Until recently, Rafsanjani and Qalibaf have led in the public opinion polls, and they seem to have the greatest chances of being included in a second round of elections. According to a recent poll by the Iranian Students Opinion Poll Center among 4,738 people throughout Iran, expected voter turnout is 45.5%- 51.4%; Rafsanjani leads with 19.1%-27.8% of the vote, followed by Qalibaf with 9.5%-14%, Mo'in with 6.7%-10.2%, Larijani with 4.5%-6.6%, Ahmadi-Nejad with 2.8%-3.7%, Rezai with 1.4%-5.2%, and Mehralizadeh with 1.5-2.6%.[10]

Nevertheless, it appears that Mo'in has recently narrowed the gap with Rafsanjani. A poll by the official Iranian News Agency (IRNA) among 45,834 voters throughout Iran asked "Whom will you vote for?"; 27.1% of respondents said Rafsanjani, 18.9% said Mo'in, and 16.5% said Qalibaf.[11]

In an opinion-poll election conducted among 1,000 students by Tehran University's Basij organization, which is loyal to the conservative forces, conservative Tehran Mayor Ahmadi-Nejad received 20.2% of the vote; Mo'in received 18.9%; and Qalibaf received 11.6%. Only 10.3% of the respondents said they would vote for Rafsanjani, and 4.4% were for conservative candidate Larijani. It should be noted that approximately 22% of students boycotted the opinion-poll election, and 7.2% cast blank ballots.[12]

The Conservatives Promise: Continuation of the Status Quo

Despite all their efforts, the conservative candidates have been unable to agree upon one conservative presidential candidate. Conservative circles are concerned that, in the absence of a consensus, the conservative vote will be divided, and no candidate will win the necessary majority.[13]

None of the conservative candidates have set out their platforms in detail beyond the slogans and general statements about the need for change and improvement. Most of the candidates talk of the need for democracy and reforms, for fighting corruption and unemployment, and for promoting meritocracy. However, apart from diagnosing problems, they are offering neither detailed plans nor concrete solutions.[14]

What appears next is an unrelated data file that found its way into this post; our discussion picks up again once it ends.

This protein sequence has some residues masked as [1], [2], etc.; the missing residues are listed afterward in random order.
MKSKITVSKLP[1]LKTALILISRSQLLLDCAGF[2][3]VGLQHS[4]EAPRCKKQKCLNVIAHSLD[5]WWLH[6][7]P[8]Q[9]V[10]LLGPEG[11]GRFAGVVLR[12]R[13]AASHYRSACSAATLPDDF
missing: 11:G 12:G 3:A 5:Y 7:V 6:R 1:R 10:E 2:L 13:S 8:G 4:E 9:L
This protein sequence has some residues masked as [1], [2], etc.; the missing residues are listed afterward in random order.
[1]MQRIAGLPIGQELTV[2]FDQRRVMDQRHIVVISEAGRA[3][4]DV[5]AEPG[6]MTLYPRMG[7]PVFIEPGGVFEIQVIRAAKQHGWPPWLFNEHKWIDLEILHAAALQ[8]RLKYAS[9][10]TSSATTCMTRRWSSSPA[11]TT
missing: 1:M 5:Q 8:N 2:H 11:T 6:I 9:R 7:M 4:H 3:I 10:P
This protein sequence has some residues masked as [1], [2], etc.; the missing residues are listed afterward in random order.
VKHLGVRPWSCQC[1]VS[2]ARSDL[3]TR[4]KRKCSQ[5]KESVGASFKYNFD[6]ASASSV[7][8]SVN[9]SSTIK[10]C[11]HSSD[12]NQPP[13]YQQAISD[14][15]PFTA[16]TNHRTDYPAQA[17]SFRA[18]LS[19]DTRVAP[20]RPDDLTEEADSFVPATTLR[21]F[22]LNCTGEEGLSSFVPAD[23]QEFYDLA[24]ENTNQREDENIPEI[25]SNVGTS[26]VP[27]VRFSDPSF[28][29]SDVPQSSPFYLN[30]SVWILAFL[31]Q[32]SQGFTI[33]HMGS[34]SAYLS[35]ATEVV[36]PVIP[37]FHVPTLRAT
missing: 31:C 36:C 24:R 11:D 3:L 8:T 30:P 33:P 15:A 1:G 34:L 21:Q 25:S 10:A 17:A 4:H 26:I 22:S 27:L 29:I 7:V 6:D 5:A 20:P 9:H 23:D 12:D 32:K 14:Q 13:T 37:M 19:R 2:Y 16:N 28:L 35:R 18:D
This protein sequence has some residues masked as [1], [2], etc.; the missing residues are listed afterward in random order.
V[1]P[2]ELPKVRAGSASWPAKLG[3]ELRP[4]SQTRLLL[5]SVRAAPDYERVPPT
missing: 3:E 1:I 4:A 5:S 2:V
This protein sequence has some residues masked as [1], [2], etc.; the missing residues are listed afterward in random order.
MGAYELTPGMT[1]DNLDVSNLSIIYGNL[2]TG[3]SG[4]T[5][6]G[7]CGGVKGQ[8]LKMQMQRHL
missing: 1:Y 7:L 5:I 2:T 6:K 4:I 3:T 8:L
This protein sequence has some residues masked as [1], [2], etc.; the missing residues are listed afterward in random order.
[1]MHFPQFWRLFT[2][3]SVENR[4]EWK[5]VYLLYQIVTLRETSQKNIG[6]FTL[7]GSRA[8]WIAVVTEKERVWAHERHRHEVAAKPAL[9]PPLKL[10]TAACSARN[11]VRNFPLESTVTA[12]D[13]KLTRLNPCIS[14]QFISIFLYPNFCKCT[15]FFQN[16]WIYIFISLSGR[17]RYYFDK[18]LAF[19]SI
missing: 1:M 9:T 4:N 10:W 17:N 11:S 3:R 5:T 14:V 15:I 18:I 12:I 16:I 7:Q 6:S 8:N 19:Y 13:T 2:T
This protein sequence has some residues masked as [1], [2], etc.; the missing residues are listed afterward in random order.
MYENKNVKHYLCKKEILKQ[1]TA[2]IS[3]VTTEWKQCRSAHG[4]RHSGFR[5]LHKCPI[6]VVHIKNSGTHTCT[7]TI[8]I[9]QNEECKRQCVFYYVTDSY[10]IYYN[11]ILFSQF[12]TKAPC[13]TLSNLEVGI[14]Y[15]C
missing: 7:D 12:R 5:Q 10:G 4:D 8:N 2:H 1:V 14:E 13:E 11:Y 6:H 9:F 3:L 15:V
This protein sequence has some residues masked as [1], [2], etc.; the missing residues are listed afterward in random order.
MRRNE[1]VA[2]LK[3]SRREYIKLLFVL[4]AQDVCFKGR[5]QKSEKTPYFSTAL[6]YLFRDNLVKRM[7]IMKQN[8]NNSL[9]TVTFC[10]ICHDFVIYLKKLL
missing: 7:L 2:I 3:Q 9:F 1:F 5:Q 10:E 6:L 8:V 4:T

For example, former Broadcasting Authority chairman 'Ali Larijani has proposed fighting corruption by banning "[independent] economic activity" by senior regime officials and by exposing violators via the government media. He stated: "I will also fight whoever embezzles public funds [and thus abuses their] political power… The future government must focus on jobs for young people... Unemployment is the cause of drug addiction and of young people's inability to marry... I am sure that if we supply decent opportunities for young people, we will make progress, and many of the people's problems will be resolved."[15]

Tehran Mayor Mahmoud Ahmadi-Nejad also said that solving the unemployment, housing, and marriage problems affecting Iran's young people was a top priority for him, and that he "would implement development projects based on justice and on the people's will."[16]

Former Revolutionary Guards commander Mohsen Rezai said: "Discrimination, drug smuggling, or addiction should not exist in Iran, and love, peace, and decency must be restored." He added that he would deal with "improving living conditions, reducing adversity, solving the problem of unemployment, and eradicating corruption."[17]

The most prominent conservative candidate is Qalibaf, who describes himself as a reformist conservative not affiliated with any party. He has stated that he considers Rafsanjani to be his only rival. Qalibaf has stressed that certain restrictions on satellite TV dishes and the Internet are essential: "We accept the idea of filtering. We must immunize the people [against social ills]. That is why it is essential to have restrictions [on the media channels]."[18]He also pledged to take action against bureaucratic and political corruption and against smuggling, the scope of which he estimated at $6 billion annually: "The entire system is problematic. When the economy is a monopoly... the end result is the cultivation of thieves."[19]

Foreign Policy: Iran Vis-à-vis the U.S., Russia, and Turkey